Search Images Maps Play YouTube News Gmail Drive More »
Sign in
Screen reader users: click this link for accessible mode. Accessible mode has the same essential features but works better with your reader.

Patents

  1. Advanced Patent Search
Publication numberUS6308578 B1
Publication typeGrant
Application numberUS 09/441,815
Publication dateOct 30, 2001
Filing dateNov 17, 1999
Priority dateNov 18, 1998
Fee statusPaid
Publication number09441815, 441815, US 6308578 B1, US 6308578B1, US-B1-6308578, US6308578 B1, US6308578B1
InventorsDayne DeRose
Original AssigneeDerose Dayne
Export CitationBiBTeX, EndNote, RefMan
External Links: USPTO, USPTO Assignment, Espacenet
Forge protection device and method
US 6308578 B1
Abstract
A device for and method of detecting application of a force is disclosed. The device has a first layer of electrically conductive material, and a first conductor electrically coupled to the first layer. The device also has a second layer of electrically conductive material, and a second conductor electrically coupled to the second layer. An electrical power supply is connected to the first conductor, and a transmitter is connected to the second conductor. The transmitter is capable of transmitting a signal when an electric charge moves from the first layer to the second layer. Finally, a resiliently compressible third layer of non-electrically-conductive porous material is disposed between the first layer and the second layer, and separates the first layer and the second layer a sufficient distance to prevent an electric charge from moving between the first and second layers, except when one of the conductive layers receives an impact.
Images(6)
Previous page
Next page
Claims(18)
What is claimed is:
1. A force detection device, comprising:
a first layer of electrically conductive material;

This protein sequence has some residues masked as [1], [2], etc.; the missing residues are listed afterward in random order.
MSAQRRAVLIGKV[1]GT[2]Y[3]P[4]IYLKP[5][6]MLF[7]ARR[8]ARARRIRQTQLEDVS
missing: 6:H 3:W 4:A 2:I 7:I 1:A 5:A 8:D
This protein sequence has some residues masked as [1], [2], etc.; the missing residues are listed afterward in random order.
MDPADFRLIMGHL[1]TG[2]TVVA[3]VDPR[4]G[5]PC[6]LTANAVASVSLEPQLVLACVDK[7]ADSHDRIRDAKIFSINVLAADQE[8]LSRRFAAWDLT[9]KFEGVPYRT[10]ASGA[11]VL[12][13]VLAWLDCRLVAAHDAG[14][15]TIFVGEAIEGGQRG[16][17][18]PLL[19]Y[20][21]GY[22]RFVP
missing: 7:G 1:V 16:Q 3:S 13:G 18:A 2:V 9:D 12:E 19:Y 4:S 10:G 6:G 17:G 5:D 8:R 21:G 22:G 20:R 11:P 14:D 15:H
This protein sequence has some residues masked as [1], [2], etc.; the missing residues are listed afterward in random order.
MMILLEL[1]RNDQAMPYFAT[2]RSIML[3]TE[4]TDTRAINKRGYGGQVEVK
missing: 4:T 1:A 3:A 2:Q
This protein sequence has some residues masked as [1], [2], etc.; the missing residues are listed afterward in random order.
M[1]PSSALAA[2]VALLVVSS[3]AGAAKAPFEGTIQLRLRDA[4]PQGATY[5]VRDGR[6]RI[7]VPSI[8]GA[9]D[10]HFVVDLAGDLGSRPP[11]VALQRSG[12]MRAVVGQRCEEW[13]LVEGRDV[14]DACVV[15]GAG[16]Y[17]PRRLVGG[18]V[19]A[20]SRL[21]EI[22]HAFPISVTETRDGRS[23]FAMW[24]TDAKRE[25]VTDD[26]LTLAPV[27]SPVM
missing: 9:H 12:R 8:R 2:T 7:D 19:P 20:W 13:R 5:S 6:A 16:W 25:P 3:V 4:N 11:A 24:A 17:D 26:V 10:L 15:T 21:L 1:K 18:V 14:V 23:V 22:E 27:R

a first conductor electrically coupled to the first layer;
an electrical power supply connected to the first conductor;
a second layer of electrically conductive material;
a second conductor electrically coupled to the second layer;
a transmitter connected to the second conductor and capable of transmitting a signal in response to application of an impact force applied to one of the layers of electrically conductive material when an electric charge moves from one of the electrically conductive layers to another of the electrically conductive layers;
a resiliently compressible third layer of non-electrically-conductive porous material disposed between the first layer and the second layer, the third layer having a first state separating the first layer and the second layer a sufficient distance to prevent an electric charge from moving from one of the electrically conductive layers to another of the electrically conductive layers, and when an impact force is applied to one of the conductive layers the third layer is compressed and permits an electric charge to move from one of the electrically conductive layers to another of the electrically conductive layers, and
an article of clothing for wearing by a person, the article of clothing having the first, second and third layers joined to the article of clothing in an area likely to receive an impact force.
2. The force detection device of claim 1, wherein the electrical power supply is a battery.
3. The force detection device of claim 1, further including a receiver, in communication with and capable of receiving the signal from the transmitter once the electric charge moves from one of the electrically conductive layers to another of the electrically conductive layers.
4. The force detection device of claim 3, further including an emitter connected to the receiver, the emitter being capable of emitting a human detectable signal once the receiver receives the signal from the transmitter.
5. The force detection device of claim 4, further comprising a pair of glasses joined to the emitter.
6. The force detection device of claim 5, wherein the emitter emits light.
7. The force detection device of claim 1, wherein the third layer includes nylon.
8. The force detection device of claim 1, wherein the first layer includes a metallic mesh.